Let’s cut to the chase. Food and water is a basic need. It is quintessential for our human existence that we continue to nourish and enrich our bodies with healthy food options. And at Pace University, it has been evident that there lacks priority for food insecure students and the proper food waste management after events. In most cases for college students, it can be unaffordable and/or infeasible to eat well-balanced meals or to even eat period. How can students even begin to focus their energies and brainpower into critical thinking and decision making for their individual Pace Paths when being broke, ramen noodle-fueled machines is something to be expected and laughed about? When the unfathomable cost of higher education is enough of a burden on students, they often have no choice but to watch their grades and produce papers that are only seen by the eyes of the professor to maintain their academic status. Keeping scholarships consumes students’ minds, it can be one stressor that makes it simply too easy to not consume healthy foods because of food costs, busy schedules, and low meal plan.
Thus, let’s stop making jokes about broke college students, starving artists, and cooking ramen noodles because that’s all students know how to make. Let’s show students how to prepare. Let’s address these issues and find possible solutions for incoming struggling food insecure victims to find resources on this campus.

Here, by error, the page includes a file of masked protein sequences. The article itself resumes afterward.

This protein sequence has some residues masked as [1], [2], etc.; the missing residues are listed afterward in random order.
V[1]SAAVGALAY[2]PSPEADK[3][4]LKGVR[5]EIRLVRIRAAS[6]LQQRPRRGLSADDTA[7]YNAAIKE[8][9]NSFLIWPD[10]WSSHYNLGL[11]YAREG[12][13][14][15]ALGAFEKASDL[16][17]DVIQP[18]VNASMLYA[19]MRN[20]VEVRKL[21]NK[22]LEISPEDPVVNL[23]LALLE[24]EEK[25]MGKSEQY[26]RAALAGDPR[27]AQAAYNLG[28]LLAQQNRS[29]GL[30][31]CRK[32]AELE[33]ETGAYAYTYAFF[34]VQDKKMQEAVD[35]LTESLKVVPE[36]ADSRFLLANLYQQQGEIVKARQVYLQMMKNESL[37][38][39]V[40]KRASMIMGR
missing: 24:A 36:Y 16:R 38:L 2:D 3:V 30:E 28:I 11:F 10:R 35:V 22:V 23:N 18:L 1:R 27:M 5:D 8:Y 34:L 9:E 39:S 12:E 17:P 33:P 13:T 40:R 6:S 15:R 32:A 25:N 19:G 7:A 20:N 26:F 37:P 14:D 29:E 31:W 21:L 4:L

After pursuing the interest of food insecurity and researching, I was surprised that students experience this from various different colleges around the world. As a researcher personally impacted by food insecurity, I too can relate to the thousands of hungry adolescents that are silently suffering from the hunger pangs and loud grumbling during classes or in between their daily commutes. The articles and data prove how so many students across the nation have to squander their creative energies in order to survive. Imagine the possibility and the tangible results of healthy students if we could eliminate food from their platter of worries. It is significant to be mindful and open to students who have different struggles then us and to see things from their perspective. Imagine if you were a food insecure person at a four-year academic institution and how that would impact your physical, psychological, mental, and social health. For some, food is considered a privilege, a luxurious indulgence of which does not cross the conscious mind. For others, it is canned tuna and water. It is being turned down from food stamps because they are an independent, non-resident. It is going to bed hungry because Pace University does not have fully functioning kitchens. It is skipping breakfast and sitting on the express E train at 8 am squeezing campus events that promise free food onto one’s itinerary between work and class for a quick bite to eat. It is the inability to call mom or dad begging for more food money. It is the inability to go out with friends for gelatos because your saving for new textbooks and lab supplies